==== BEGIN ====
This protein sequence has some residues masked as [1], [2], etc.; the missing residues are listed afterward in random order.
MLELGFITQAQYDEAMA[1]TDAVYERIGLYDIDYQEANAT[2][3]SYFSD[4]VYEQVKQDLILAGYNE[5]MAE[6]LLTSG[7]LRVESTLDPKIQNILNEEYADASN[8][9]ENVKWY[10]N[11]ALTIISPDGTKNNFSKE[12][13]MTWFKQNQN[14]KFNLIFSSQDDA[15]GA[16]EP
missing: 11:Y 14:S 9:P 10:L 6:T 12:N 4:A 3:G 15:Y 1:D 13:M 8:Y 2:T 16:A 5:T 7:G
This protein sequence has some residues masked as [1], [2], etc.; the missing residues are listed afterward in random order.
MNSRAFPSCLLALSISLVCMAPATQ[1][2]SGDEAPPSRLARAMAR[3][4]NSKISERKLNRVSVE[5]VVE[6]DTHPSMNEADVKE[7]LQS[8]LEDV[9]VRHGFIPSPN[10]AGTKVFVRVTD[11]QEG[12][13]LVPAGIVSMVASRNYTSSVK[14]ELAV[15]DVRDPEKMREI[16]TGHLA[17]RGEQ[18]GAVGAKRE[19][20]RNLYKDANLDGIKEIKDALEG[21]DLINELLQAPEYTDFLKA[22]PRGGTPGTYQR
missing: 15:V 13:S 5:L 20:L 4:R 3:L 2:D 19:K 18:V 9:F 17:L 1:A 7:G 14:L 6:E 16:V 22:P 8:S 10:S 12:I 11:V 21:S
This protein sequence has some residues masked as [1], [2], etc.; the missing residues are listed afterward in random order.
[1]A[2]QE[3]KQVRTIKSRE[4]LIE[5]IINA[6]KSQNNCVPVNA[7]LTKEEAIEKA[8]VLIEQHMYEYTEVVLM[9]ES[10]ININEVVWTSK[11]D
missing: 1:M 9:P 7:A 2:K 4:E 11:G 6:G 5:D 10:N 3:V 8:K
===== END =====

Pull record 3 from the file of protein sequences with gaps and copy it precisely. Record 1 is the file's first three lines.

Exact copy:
This protein sequence has some residues masked as [1], [2], etc.; the missing residues are listed afterward in random order.
[1]A[2]QE[3]KQVRTIKSRE[4]LIE[5]IINA[6]KSQNNCVPVNA[7]LTKEEAIEKA[8]VLIEQHMYEYTEVVLM[9]ES[10]ININEVVWTSK[11]D
missing: 1:M 9:P 7:A 2:K 4:E 11:G 6:G 5:D 10:N 3:V 8:K